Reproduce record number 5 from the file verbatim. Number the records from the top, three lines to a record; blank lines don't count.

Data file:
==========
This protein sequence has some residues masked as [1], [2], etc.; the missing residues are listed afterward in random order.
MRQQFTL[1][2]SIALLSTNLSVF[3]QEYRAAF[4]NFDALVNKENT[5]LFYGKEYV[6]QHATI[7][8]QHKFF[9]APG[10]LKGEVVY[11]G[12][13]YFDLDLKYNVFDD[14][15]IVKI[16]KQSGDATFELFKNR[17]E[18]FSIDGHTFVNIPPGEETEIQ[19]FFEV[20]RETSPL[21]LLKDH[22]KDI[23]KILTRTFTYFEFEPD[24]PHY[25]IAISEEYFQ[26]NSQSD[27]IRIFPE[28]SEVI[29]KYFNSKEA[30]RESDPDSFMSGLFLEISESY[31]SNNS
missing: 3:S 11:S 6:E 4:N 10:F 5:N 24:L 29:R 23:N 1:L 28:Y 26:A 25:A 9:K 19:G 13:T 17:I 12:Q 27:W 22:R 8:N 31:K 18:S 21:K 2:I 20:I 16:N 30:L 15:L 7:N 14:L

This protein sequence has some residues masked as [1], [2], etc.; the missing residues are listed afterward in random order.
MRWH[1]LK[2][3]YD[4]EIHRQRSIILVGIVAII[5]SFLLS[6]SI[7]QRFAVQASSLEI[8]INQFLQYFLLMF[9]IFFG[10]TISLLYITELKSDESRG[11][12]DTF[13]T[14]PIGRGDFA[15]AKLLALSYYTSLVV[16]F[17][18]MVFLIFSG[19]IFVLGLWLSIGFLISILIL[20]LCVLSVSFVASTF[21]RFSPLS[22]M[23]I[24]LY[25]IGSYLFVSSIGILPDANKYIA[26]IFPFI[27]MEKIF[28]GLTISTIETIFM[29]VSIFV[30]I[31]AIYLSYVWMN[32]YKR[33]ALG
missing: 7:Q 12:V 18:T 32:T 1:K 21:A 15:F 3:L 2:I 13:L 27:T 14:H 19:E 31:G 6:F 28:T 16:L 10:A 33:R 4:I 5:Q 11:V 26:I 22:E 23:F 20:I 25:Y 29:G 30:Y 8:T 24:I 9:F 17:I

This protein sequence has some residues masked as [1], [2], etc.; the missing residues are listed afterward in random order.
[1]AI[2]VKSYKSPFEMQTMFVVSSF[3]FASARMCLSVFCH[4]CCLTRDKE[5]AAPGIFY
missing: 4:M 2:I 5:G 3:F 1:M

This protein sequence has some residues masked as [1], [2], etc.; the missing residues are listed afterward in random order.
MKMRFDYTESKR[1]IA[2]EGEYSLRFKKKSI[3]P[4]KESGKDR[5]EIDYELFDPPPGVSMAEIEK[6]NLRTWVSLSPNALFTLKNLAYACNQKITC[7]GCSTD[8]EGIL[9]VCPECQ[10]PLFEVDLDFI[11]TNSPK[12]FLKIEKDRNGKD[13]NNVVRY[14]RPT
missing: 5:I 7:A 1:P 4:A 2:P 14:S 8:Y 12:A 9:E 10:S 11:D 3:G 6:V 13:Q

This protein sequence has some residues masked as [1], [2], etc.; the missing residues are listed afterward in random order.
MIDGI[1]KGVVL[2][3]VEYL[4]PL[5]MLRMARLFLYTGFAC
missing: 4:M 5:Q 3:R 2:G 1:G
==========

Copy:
This protein sequence has some residues masked as [1], [2], etc.; the missing residues are listed afterward in random order.
MIDGI[1]KGVVL[2][3]VEYL[4]PL[5]MLRMARLFLYTGFAC
missing: 4:M 5:Q 3:R 2:G 1:G